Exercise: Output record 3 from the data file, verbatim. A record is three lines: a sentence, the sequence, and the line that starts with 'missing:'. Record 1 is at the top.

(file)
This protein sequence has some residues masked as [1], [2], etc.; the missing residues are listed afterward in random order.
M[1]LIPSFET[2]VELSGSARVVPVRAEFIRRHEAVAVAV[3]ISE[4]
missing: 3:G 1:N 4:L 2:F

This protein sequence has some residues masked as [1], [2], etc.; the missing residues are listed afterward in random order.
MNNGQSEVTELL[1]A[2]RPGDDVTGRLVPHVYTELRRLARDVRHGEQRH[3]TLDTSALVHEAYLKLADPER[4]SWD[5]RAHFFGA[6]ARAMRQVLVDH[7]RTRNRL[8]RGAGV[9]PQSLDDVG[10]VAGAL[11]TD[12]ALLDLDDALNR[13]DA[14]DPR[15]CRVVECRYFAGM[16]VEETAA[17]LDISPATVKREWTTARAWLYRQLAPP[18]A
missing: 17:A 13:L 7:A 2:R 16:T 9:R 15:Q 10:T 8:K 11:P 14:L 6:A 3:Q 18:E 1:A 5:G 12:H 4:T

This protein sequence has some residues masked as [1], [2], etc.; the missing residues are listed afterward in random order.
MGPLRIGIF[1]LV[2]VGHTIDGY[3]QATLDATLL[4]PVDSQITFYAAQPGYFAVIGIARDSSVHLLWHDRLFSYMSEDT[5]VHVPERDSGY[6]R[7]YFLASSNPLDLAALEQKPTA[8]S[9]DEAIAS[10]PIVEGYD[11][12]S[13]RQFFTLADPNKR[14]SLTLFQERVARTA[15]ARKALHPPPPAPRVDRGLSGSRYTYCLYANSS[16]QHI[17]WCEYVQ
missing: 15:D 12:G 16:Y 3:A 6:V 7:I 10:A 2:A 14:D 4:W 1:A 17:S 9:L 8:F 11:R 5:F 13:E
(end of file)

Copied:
This protein sequence has some residues masked as [1], [2], etc.; the missing residues are listed afterward in random order.
MGPLRIGIF[1]LV[2]VGHTIDGY[3]QATLDATLL[4]PVDSQITFYAAQPGYFAVIGIARDSSVHLLWHDRLFSYMSEDT[5]VHVPERDSGY[6]R[7]YFLASSNPLDLAALEQKPTA[8]S[9]DEAIAS[10]PIVEGYD[11][12]S[13]RQFFTLADPNKR[14]SLTLFQERVARTA[15]ARKALHPPPPAPRVDRGLSGSRYTYCLYANSS[16]QHI[17]WCEYVQ
missing: 15:D 12:G 16:Y 3:A 6:V 7:I 10:A 2:A 14:D 4:W 1:A 17:S 9:L 8:F 11:R 5:F 13:E